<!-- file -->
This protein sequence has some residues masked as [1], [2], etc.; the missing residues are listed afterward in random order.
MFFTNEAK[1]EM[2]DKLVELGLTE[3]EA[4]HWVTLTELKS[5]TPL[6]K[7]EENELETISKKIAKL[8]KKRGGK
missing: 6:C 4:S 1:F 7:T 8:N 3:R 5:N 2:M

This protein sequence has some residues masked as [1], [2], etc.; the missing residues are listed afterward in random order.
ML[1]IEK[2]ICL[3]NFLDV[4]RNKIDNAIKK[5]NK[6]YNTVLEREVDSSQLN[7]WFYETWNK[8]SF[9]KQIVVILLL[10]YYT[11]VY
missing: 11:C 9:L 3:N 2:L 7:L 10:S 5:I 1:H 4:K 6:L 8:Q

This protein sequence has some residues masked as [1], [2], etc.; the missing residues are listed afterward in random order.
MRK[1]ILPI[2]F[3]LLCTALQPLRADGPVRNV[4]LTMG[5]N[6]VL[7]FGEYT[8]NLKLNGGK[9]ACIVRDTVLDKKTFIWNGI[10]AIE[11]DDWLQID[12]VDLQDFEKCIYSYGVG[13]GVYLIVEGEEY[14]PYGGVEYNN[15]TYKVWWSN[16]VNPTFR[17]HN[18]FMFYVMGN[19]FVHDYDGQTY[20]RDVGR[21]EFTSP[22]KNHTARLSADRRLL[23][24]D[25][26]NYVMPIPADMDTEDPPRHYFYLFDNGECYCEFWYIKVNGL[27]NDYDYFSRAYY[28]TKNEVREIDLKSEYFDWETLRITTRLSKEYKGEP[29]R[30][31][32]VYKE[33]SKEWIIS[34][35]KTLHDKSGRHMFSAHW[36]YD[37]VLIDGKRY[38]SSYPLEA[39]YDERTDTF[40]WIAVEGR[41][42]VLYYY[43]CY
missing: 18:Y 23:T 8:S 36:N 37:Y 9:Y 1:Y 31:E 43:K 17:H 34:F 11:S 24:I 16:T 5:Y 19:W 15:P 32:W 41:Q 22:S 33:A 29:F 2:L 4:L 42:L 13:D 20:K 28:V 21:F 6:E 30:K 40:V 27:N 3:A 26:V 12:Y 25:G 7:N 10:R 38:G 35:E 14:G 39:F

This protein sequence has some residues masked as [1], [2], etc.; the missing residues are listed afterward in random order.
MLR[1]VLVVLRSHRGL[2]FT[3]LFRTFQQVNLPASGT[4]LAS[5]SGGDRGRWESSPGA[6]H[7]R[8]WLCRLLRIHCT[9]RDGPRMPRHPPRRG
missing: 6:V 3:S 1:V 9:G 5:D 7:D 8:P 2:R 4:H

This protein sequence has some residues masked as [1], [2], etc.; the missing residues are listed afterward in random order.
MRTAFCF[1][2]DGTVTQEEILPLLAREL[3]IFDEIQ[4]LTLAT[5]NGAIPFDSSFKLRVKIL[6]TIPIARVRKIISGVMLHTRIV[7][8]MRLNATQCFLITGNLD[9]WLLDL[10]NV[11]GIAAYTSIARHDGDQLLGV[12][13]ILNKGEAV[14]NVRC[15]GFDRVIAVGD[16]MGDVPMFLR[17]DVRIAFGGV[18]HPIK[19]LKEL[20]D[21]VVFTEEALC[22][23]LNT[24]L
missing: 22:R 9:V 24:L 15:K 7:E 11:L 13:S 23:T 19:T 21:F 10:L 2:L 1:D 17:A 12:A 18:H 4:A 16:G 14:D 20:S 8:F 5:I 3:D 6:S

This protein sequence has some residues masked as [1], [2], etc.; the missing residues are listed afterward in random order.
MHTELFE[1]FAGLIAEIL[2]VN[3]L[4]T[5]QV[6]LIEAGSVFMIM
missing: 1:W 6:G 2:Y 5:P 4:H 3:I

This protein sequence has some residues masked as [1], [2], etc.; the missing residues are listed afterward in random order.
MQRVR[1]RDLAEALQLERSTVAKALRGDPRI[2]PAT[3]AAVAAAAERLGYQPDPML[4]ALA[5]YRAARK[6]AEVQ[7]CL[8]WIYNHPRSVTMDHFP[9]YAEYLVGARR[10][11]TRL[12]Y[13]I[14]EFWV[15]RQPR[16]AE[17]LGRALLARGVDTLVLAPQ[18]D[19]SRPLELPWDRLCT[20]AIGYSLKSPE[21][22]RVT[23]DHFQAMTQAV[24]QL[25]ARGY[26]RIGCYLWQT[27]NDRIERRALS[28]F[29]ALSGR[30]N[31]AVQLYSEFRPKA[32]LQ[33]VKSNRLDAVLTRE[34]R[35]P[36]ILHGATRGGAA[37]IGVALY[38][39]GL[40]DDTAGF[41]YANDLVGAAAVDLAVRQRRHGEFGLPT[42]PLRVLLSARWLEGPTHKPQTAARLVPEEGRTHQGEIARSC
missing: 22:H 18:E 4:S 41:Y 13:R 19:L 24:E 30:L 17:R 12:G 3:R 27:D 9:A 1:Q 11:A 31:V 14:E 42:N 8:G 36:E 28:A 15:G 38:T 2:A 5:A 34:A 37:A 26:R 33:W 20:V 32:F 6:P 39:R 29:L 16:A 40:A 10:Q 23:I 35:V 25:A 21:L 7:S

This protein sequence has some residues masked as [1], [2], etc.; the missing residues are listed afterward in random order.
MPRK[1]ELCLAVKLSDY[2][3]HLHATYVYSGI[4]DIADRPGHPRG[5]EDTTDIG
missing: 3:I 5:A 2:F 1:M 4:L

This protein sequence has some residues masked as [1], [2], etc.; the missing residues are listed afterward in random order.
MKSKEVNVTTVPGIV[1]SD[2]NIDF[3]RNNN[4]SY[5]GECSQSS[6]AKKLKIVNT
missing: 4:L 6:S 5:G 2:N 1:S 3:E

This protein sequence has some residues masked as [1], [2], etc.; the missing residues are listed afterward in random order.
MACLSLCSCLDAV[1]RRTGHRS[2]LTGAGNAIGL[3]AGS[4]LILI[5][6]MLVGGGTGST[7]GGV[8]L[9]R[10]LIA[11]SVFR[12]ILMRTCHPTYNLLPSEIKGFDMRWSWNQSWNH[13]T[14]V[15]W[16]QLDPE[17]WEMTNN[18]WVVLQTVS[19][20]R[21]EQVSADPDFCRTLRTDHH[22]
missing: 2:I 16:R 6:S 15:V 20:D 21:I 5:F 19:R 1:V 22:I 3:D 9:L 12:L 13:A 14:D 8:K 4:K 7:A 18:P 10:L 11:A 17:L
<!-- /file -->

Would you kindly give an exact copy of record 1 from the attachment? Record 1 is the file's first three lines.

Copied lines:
This protein sequence has some residues masked as [1], [2], etc.; the missing residues are listed afterward in random order.
MFFTNEAK[1]EM[2]DKLVELGLTE[3]EA[4]HWVTLTELKS[5]TPL[6]K[7]EENELETISKKIAKL[8]KKRGGK
missing: 6:C 4:S 1:F 7:T 8:N 3:R 5:N 2:M